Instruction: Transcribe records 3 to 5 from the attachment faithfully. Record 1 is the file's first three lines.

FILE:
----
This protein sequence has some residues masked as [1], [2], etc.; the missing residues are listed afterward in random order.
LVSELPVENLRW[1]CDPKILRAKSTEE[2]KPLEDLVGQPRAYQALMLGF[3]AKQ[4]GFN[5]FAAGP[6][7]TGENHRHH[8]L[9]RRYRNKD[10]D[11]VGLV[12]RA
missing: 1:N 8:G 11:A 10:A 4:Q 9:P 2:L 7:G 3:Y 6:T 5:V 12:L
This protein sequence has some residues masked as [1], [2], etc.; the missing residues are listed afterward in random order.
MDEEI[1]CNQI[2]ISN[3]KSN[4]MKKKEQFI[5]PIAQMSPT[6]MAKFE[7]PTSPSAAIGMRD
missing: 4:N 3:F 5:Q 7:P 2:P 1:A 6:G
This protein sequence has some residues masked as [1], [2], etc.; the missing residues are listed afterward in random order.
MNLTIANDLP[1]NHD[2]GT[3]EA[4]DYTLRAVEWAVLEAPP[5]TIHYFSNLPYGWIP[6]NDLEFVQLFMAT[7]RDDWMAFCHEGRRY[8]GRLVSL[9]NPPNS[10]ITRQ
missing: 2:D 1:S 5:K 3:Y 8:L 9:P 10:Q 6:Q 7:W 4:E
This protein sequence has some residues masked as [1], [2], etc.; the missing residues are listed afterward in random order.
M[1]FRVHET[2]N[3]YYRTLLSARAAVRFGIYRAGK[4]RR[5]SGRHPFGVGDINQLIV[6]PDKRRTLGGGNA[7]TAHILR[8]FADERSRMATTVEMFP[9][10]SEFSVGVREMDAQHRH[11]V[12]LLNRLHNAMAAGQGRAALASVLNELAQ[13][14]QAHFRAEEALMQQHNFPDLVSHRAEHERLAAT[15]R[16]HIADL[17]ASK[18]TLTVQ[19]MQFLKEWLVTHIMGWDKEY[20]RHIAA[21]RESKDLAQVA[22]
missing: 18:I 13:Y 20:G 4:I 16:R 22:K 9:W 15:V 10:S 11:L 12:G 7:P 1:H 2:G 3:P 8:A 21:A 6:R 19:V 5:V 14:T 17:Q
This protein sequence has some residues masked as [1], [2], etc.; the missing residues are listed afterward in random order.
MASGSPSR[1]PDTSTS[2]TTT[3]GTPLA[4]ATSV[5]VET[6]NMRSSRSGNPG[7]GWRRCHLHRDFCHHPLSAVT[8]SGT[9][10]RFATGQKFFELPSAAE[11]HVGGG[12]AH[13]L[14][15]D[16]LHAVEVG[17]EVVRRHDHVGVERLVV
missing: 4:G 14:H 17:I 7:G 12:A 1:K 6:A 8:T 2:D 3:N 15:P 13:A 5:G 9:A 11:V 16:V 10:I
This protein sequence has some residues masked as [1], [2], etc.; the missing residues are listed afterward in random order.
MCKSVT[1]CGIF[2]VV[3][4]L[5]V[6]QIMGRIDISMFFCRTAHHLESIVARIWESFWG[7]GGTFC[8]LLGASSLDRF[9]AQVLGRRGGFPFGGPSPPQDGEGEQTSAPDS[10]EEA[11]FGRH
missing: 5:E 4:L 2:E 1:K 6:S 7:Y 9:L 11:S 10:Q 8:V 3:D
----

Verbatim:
This protein sequence has some residues masked as [1], [2], etc.; the missing residues are listed afterward in random order.
MNLTIANDLP[1]NHD[2]GT[3]EA[4]DYTLRAVEWAVLEAPP[5]TIHYFSNLPYGWIP[6]NDLEFVQLFMAT[7]RDDWMAFCHEGRRY[8]GRLVSL[9]NPPNS[10]ITRQ
missing: 2:D 1:S 5:K 3:Y 8:L 9:P 10:Q 6:Q 7:W 4:E
This protein sequence has some residues masked as [1], [2], etc.; the missing residues are listed afterward in random order.
M[1]FRVHET[2]N[3]YYRTLLSARAAVRFGIYRAGK[4]RR[5]SGRHPFGVGDINQLIV[6]PDKRRTLGGGNA[7]TAHILR[8]FADERSRMATTVEMFP[9][10]SEFSVGVREMDAQHRH[11]V[12]LLNRLHNAMAAGQGRAALASVLNELAQ[13][14]QAHFRAEEALMQQHNFPDLVSHRAEHERLAAT[15]R[16]HIADL[17]ASK[18]TLTVQ[19]MQFLKEWLVTHIMGWDKEY[20]RHIAA[21]RESKDLAQVA[22]
missing: 18:I 13:Y 20:G 4:I 16:R 22:K 9:W 15:V 10:S 11:L 12:G 7:P 1:H 2:G 3:P 8:A 21:A 6:R 19:V 5:V 14:T 17:Q
This protein sequence has some residues masked as [1], [2], etc.; the missing residues are listed afterward in random order.
MASGSPSR[1]PDTSTS[2]TTT[3]GTPLA[4]ATSV[5]VET[6]NMRSSRSGNPG[7]GWRRCHLHRDFCHHPLSAVT[8]SGT[9][10]RFATGQKFFELPSAAE[11]HVGGG[12]AH[13]L[14][15]D[16]LHAVEVG[17]EVVRRHDHVGVERLVV
missing: 4:G 14:H 17:I 7:G 12:A 1:K 6:A 8:T 2:D 3:N 15:P 13:A 5:G 9:A 11:V 16:V 10:I